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Misconceptions and mistakes about agriculture advocacy

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Share your story. Be transparent. How many times have those in agriculture heard these sentences? Countless I am sure, but how many times has someone told you how to effectively do these things?

Terryn Drieling, NCBA’s 2018 Agriculture Advocate of the Year, addresses common misconceptions about advocating, shares her biggest mistakes, what she wished she had known, and more. Terryn manages the Faith Family & Beef blog, and the related accounts on Facebook, Instagram, and Pinterest, as well as an online store.

Misconception & Mistake #1: Overnight success

One of the biggest misconceptions surrounding agriculture advocacy is that consumers want to know where their food comes from. Well, that’s not the misconception. The actual misconception with this is that, because consumers are interested in where their food comes from, your site will be an overnight sensation.

“Here I was telling my story, and I fully expected people to show up in droves,” said Terryn. She had been told that consumers want to know where their beef comes from, so she thought they were going to flock to her site to learn. “Nobody showed up except family, friends, and peers in agriculture,” she said.

Steps to Avoid/Overcome Mistake #1

Terryn became a scheduled writer for a blog that was already reaching her primary audience, mothers that aren’t in agriculture. That helped her see what resonated with that audience — more specifically what subjects and types of posts people connected with, making them more popular. That led her to understand the second misconception and mistake about agriculture.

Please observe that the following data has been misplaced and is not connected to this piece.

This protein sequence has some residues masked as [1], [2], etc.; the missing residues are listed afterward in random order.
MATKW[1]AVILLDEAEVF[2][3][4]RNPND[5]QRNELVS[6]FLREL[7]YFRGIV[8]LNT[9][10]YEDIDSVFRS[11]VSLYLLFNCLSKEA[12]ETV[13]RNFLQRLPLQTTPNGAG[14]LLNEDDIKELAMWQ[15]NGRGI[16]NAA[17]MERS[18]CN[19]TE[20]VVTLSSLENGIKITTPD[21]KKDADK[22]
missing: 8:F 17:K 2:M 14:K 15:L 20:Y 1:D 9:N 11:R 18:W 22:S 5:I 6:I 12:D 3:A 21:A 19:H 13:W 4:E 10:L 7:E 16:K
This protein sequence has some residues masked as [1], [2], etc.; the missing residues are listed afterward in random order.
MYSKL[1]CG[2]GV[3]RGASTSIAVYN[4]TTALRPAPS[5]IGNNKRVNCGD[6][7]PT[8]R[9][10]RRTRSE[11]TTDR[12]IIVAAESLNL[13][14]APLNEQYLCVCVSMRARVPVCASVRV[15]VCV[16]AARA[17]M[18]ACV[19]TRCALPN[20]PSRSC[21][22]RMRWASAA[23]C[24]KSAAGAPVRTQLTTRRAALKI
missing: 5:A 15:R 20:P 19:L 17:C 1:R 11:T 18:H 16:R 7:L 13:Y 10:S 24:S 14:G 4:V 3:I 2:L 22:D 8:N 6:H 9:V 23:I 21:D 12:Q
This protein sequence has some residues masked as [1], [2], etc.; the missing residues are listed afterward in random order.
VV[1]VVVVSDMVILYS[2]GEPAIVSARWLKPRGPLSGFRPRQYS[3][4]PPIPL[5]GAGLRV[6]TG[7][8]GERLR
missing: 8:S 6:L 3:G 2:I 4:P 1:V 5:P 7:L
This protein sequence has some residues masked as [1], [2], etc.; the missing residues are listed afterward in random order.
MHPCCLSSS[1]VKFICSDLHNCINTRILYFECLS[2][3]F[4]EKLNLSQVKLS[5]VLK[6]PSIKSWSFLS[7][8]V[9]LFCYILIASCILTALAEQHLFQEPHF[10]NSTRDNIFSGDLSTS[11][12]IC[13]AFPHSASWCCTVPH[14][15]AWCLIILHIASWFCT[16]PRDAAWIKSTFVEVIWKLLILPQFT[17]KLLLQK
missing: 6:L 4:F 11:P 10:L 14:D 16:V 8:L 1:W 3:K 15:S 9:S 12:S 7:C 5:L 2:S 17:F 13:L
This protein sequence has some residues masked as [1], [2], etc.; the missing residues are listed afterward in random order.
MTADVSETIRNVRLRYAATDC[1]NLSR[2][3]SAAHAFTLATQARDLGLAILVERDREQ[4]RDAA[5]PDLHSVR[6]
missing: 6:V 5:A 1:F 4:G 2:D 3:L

Image courtesy of Terryn Drieling

Misconception & Mistake #2: Only Talking About Agriculture

The second misconception is closely tied to the first. Thinking that consumers only want about to hear about agriculture. Terryn explained that she made this mistake for a while when she began advocating. Her second post was the love of caking, something that those of us in agriculture might want to read but doesn’t really draw in consumers.

“Agriculture is a part of you, but it’s not all of you,” said Terryn.

Steps to Avoid/Overcome Mistake #2

In theory, this is easy, but it can difficult to wrap your head around. It seems counterintuitive if you want to educate consumers about agriculture to not post about agriculture. But it helps build your audience and their trust.

“I started sharing things that had nothing to do with ranching and everything to do with mom life and faith. More people came in viewing my Facebook page for those posts, and then they stuck around for the agriculture posts,” she said.

Some of Faith, Family & Beef’s most popular posts have been about Terryn’s insecurities, her relationship with her husband, or just everyday struggles. It’s what her audience connects with — these things are topics that reach across producers and consumers.

“I wish someone had told me to share myself outside of agriculture sooner. You’re going to make more connections, and the right connections by doing it. Especially if you want to reach those outside of agriculture,” Terryn explained.

Image courtesy of Terryn Drieling

Misconception & Mistake #3: I Have Nothing in Common with Consumers

The third misconception is that you have nothing common with consumers. That’s a straight lie. If you look, you can find something that connects you, which is core to growing your audience and your influence with them.